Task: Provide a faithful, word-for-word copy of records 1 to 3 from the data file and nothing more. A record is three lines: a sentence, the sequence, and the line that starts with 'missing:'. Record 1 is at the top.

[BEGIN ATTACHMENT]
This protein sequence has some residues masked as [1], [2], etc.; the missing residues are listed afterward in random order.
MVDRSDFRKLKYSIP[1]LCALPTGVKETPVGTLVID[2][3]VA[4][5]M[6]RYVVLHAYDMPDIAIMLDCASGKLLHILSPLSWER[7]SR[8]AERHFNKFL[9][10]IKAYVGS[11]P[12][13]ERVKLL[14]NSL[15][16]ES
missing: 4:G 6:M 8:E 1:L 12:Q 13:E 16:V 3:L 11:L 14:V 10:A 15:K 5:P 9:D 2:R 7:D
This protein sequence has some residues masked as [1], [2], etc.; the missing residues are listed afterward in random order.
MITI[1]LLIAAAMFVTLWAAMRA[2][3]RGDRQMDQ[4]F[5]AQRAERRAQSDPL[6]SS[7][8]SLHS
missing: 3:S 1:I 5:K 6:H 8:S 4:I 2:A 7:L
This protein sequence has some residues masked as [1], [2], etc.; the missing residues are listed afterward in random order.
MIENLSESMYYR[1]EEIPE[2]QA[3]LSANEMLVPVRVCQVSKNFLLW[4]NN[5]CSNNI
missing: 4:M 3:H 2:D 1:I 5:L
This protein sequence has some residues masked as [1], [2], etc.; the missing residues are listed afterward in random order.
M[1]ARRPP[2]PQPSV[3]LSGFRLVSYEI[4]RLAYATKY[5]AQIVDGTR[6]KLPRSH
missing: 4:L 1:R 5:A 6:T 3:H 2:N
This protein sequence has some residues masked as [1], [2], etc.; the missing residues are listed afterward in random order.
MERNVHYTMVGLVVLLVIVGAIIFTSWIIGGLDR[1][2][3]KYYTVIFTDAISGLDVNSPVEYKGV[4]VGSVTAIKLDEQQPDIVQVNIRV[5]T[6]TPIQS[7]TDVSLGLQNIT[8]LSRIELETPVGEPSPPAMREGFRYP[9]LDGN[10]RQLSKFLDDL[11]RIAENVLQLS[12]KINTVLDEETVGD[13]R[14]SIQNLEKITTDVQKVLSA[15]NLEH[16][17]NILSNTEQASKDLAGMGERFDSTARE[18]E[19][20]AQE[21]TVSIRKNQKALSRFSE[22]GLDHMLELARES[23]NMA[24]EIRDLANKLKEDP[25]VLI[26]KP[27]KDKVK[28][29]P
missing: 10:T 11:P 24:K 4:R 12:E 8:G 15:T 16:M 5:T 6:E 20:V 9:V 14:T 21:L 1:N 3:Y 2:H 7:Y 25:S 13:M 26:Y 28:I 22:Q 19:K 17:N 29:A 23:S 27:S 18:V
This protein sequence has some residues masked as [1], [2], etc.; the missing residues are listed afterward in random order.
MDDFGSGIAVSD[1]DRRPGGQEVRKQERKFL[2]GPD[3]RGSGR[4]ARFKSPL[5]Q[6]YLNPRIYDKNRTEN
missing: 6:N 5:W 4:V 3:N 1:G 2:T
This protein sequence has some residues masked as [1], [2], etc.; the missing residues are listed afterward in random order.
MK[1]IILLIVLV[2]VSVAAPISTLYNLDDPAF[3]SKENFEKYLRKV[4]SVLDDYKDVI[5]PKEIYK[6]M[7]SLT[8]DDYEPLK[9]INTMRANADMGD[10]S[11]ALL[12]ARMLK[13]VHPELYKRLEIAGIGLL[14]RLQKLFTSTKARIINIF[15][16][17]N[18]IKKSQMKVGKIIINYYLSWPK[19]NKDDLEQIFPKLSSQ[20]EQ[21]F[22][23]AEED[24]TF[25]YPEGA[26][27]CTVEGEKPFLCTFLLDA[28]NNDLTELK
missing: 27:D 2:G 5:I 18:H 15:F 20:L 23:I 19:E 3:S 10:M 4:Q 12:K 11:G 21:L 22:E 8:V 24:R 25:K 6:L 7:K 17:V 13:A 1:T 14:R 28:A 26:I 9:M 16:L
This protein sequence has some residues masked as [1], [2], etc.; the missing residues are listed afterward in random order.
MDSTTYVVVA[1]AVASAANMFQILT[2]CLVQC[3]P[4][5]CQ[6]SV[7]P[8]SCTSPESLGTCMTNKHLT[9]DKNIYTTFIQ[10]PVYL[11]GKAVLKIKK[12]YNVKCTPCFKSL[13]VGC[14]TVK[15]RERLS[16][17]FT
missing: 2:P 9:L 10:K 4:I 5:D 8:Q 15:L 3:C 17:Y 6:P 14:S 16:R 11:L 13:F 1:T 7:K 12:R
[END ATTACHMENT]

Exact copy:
This protein sequence has some residues masked as [1], [2], etc.; the missing residues are listed afterward in random order.
MVDRSDFRKLKYSIP[1]LCALPTGVKETPVGTLVID[2][3]VA[4][5]M[6]RYVVLHAYDMPDIAIMLDCASGKLLHILSPLSWER[7]SR[8]AERHFNKFL[9][10]IKAYVGS[11]P[12][13]ERVKLL[14]NSL[15][16]ES
missing: 4:G 6:M 8:E 1:L 12:Q 13:E 16:V 3:L 11:L 14:V 10:A 15:K 5:P 9:D 2:R 7:D
This protein sequence has some residues masked as [1], [2], etc.; the missing residues are listed afterward in random order.
MITI[1]LLIAAAMFVTLWAAMRA[2][3]RGDRQMDQ[4]F[5]AQRAERRAQSDPL[6]SS[7][8]SLHS
missing: 3:S 1:I 5:K 6:H 8:S 4:I 2:A 7:L
This protein sequence has some residues masked as [1], [2], etc.; the missing residues are listed afterward in random order.
MIENLSESMYYR[1]EEIPE[2]QA[3]LSANEMLVPVRVCQVSKNFLLW[4]NN[5]CSNNI
missing: 4:M 3:H 2:D 1:I 5:L